It’s official- saving for a pension is a Lottery. New wacky ways to encourage saving announced.

22 July 2011

photo by lisa brewster

There’s nothing like thinking outside of the box, but we are concerned that ‘leading UK thinktank’ the Social Market Foundation (SMF) are coming across as  mad as a box of frogs after their latest proposals include a pension lottery, and topping up your pension at the till.

The SMF’s latest report, ‘Saving on a Shoestring’, looks at why some people find it hard to save, based on analysis of the government Wealth and Assets Survey and the Child Trust Fund administrative data. Their major bugbear with the saving incentives currently available is that it only works for the proportion of people who are inclined to save anyway. This backs up all analyses of the Child Trust Fund which showed that it was largely middle class parents, many of whom were already saving for their children, who took advantage of the tax free savings vehicle.

“With more than one fifth of households having more debts than savings and people in the UK saving substantially less on average than their European counterparts, the scale of the savings challenge is huge,’ said Jeff Masters, the report’s co-author. The SMF are therefore recommending a radical new approach...

Gambling with your pension savings

The SMF’s frst proposal is a ‘no lose lottery' which would guarantee people a 50p return on their £1 ticket, which would automatically form part of their savings. The remaining 50p would go towards a prize fund. Or, put another way, you are spending 50p on the lottery and 50p on your savings.

This idea hopes to tempt those individuals who will often spend £5 or more a week on the current National Lottery, despite not having enough money to save for the future. Don't they realise hoping to win the lottery is forward planning?

Six eggs, a loaf of bread and a comfortable retirement please

The SMF also wants to introduce  a savings ‘smartcard’ which would allow people to pay small amounts of money into a savings account but not withdraw it. People could quickly and easily channel cash into their savings by rounding up grocery bills, for example, at the check-out of supermarkets or other shops.

This is actually not a new idea, or even SMFs own –Sainsbury’s Finance launched a SaveBack scheme five years ago which allowed customers with a SaveBack card to round up their grocery bill transferring the balance into the SaveBack account – although you can access the saved cash if you want or need to, unlike the SMFs proposals.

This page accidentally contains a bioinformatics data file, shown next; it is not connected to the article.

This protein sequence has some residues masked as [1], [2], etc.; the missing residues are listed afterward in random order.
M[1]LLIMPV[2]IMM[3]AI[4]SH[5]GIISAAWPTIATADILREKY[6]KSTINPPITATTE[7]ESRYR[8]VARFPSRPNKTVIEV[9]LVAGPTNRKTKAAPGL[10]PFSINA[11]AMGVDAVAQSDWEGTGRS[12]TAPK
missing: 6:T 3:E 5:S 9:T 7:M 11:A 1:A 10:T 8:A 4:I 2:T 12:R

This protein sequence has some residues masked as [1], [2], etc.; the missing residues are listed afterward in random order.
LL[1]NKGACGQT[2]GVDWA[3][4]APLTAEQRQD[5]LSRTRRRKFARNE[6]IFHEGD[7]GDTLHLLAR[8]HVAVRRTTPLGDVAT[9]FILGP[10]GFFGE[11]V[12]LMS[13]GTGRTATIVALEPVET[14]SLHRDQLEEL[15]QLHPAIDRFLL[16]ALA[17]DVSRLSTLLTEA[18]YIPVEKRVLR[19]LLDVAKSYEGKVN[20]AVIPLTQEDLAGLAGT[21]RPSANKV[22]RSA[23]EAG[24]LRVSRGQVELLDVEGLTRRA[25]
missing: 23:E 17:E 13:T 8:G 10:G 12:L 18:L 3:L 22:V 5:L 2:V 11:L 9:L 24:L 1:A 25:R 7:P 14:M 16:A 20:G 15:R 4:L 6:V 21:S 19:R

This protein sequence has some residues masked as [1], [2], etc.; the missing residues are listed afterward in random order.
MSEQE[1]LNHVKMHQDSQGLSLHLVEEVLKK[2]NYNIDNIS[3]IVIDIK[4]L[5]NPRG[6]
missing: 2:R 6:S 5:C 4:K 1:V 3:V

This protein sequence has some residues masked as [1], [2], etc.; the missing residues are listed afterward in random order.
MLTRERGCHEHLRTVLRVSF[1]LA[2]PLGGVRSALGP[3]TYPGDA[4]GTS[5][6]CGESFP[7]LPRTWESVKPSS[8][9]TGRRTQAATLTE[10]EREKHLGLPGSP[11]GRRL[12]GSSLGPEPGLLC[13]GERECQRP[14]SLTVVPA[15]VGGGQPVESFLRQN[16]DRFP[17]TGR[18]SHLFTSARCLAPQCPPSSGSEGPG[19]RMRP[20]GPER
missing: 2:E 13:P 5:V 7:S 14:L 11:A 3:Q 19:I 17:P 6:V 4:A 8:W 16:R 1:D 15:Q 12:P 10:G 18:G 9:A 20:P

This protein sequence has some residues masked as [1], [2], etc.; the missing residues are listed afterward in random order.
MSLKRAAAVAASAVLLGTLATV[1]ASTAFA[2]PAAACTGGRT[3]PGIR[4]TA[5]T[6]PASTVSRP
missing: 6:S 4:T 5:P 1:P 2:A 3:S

Recent research from Sainsbury’s  suggested that some 15.8 million potential savers would be willing to make an average deposit of £60 each month at the supermarket till, if such a service was available to them.

And why not combine two genius ideas, by linking this Smartcard Savings scheme with a lottery prize to further compel encourage reluctant savers?

Tax Credit Bonanza

Or, why not pay tax credit recipients a smaller amount every week but roll the excess up into a big fat lump sum ‘to remove the bias towards immediate consumption inherent in the current tax credits system.’ If those affected were most likely to dash down to their local savings establishment or pensions provider and whack it all in this could work. Or the widescreen telly and games console industry could get a financial boost.

Robin (Hood) from your pension

But it isn’t enough to tease the not-so-inclined with bizarre promotions into providing for their own futures, the SMF also want to fiddle with the much-fiddled-with tax relief on pension contributions too.

In their most controversial suggestion, the SMF recommends scrapping the current tax relief on pensions, and replacing it with a like-for-like contribution for everyone, up to a fixed maximum limit. While this would undoubtedly help the lowest earners, the scent of Middle England’s outrage has already reached the politicians’ flaring nostrils...

TOPICS:   Banking   Government


  • Dick
    If they want people to save for their pension, then the simplest way is scrap the state pension. If you don't save, then you don't get any handouts in old age, or you continue to work until you die.
  • Haggis
    Encourage people to save more and consequently save less? Seems like the perfect way to stimulate demand in a failing economy......

What do you think?

Connect with Facebook, Twitter, or just enter your email to sign in and comment.

Your comment